French government members and their advisors have been told not to use BlackBerry smartphones, because messages could be intercepted by US intelligence agencies.
The BlackBerry mobile email service "poses a problem of data security," because messages reach BlackBerry devices through US and British servers, said Alain Juillet, senior economic intelligence advisor to the French Prime Minister, according to a report in Le Monde.
BlackBerry manufacturer RIM denied the French fears: "The NSA does not have the ability to view the content of any data communication sent through BlackBerry IT servers," a spokesperson told ITN. "All data communications sent through the BlackBerry IT servers are encrypted and the origin of the emails cannot be traced or analysed for content."
"RIM continues to be committed to working with and supporting the needs of both corporate and government customers within France," said the spokesman, "including protecting data from attack and unauthorised access."
The ban on BlackBerry devices is just one of the IT challenges facing new National Assembly members as they take their seats following Sunday's elections, and many are expected to continue using the devices in secret.
Juillet was appointed director of intelligence for the French General Directorate of External Security, the country's foreign security service, in October 2002, and moved to the role of senior economic intelligence advisor in December 2003.
In his most recent post, he has long maintained that French government and businesses should be more wary of how they use technology to exchange information.
The French Secretary-General for National Defense first circulated advice to government officials two years ago, warning them not to use BlackBerry devices. That same advice has now been reissued, Juillet's office said Wednesday.
"Recent news reports, originating in France and rehashing a two-year-old rumour that speculates that data transmitted over the BlackBerry Enterprise Solution can be intercepted and read by the NSA (National Security Agency) in the U.S. or other 'spy' organisations are based on false and misleading information," RIM said in a statement issued Wednesday.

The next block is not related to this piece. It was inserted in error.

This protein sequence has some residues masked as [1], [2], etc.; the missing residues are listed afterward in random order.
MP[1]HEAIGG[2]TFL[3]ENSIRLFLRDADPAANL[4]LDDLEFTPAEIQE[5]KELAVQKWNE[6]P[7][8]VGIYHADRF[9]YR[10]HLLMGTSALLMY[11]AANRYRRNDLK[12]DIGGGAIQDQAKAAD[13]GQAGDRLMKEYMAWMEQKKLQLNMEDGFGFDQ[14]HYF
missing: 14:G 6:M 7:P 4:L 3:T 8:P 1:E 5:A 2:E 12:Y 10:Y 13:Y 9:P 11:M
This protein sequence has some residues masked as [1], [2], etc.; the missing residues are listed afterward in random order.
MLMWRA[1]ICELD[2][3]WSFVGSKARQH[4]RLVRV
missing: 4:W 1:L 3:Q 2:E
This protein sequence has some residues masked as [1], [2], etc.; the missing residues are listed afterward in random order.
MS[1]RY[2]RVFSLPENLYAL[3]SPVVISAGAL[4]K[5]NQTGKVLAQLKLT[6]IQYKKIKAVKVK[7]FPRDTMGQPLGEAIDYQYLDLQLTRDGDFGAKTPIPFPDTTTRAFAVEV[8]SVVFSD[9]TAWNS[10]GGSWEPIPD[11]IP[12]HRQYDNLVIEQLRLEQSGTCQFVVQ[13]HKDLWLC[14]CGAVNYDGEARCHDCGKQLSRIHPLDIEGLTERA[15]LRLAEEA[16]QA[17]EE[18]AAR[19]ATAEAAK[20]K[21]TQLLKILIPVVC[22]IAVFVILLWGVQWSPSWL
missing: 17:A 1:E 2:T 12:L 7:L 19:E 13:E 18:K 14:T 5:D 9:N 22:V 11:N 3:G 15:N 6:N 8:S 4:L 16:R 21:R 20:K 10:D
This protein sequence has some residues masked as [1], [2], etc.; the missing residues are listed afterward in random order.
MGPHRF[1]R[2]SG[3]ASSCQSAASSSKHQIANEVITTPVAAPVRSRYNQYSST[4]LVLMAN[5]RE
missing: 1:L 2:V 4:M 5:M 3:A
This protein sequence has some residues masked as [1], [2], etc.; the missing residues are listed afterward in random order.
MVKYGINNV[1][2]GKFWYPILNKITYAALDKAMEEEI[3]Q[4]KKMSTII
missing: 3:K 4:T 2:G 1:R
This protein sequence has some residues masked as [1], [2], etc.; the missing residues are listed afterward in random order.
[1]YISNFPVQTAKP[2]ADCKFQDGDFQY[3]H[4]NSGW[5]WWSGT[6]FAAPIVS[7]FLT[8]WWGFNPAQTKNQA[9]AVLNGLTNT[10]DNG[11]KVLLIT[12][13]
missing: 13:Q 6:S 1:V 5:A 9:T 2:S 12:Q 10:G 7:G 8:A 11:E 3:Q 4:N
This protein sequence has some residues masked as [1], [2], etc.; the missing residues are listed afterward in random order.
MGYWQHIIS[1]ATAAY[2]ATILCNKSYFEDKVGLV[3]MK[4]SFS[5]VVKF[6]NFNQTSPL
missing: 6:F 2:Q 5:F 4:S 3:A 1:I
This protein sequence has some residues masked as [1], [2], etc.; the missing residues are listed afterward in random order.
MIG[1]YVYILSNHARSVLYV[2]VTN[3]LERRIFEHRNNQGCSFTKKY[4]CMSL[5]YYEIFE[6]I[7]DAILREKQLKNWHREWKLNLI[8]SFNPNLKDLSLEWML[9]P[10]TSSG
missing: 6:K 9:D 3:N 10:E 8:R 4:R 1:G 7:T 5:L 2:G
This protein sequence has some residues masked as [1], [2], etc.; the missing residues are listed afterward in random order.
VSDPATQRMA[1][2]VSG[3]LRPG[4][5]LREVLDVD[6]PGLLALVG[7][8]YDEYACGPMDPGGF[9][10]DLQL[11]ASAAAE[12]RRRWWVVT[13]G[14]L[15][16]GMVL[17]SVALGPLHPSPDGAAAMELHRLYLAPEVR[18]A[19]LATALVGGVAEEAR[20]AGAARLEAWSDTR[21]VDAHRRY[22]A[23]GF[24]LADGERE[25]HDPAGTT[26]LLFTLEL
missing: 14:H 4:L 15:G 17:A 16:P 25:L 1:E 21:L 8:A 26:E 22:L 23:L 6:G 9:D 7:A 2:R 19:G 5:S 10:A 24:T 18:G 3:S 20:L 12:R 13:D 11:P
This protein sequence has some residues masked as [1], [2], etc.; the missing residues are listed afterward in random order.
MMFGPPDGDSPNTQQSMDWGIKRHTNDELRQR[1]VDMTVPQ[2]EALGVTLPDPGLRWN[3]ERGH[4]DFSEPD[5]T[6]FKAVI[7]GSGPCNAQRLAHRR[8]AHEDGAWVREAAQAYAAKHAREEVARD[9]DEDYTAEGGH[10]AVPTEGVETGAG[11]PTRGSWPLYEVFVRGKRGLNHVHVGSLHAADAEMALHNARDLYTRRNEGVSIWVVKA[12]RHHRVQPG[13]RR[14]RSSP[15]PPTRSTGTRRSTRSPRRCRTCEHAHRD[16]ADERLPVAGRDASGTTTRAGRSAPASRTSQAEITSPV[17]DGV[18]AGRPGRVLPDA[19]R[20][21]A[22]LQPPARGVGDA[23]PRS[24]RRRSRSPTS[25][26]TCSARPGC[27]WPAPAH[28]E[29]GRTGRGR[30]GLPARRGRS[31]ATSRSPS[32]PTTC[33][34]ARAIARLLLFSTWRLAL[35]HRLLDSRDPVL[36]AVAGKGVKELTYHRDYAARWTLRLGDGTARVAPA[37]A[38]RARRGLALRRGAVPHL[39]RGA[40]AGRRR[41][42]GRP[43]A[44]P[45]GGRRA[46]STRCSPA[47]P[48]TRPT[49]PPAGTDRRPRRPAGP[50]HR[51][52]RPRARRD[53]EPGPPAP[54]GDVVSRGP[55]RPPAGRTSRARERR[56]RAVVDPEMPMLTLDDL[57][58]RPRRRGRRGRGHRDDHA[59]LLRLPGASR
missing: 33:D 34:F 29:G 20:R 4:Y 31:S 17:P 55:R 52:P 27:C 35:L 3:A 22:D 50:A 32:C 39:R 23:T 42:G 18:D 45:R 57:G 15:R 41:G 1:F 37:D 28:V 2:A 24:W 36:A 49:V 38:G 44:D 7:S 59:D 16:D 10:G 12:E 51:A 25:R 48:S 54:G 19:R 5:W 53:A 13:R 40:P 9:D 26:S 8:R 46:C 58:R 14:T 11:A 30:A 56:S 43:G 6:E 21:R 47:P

NATO and the U.K. government have approved the BlackBerry Enterprise Solution for the wireless transmission of sensitive data under "restricted" classification, RIM said. Security agencies in the US, Australia, New Zealand, Austria and Canada have accredited the network, with additional certification processes underway in the Netherlands and Germany.
The republication of the advice coincides with the arrival of newly elected officials and their advisors, unfamiliar with the French administration's rules and traditions on using IT, in the National Assembly, following Sunday's national elections.
Many of the new arrivals will face another IT challenge as they move into their offices at the National Assembly: learning to use an unfamiliar suite of software on their computer.
Last year, the outgoing National Assembly voted to install open-source software on their desktop machines. That software is already installed on the machines of the assembly's existing members: new members get their software update after being allocated an office. Government officials were not immediately available to identify which open-source software is being used.
Ben Ames in Boston contributed to this story.
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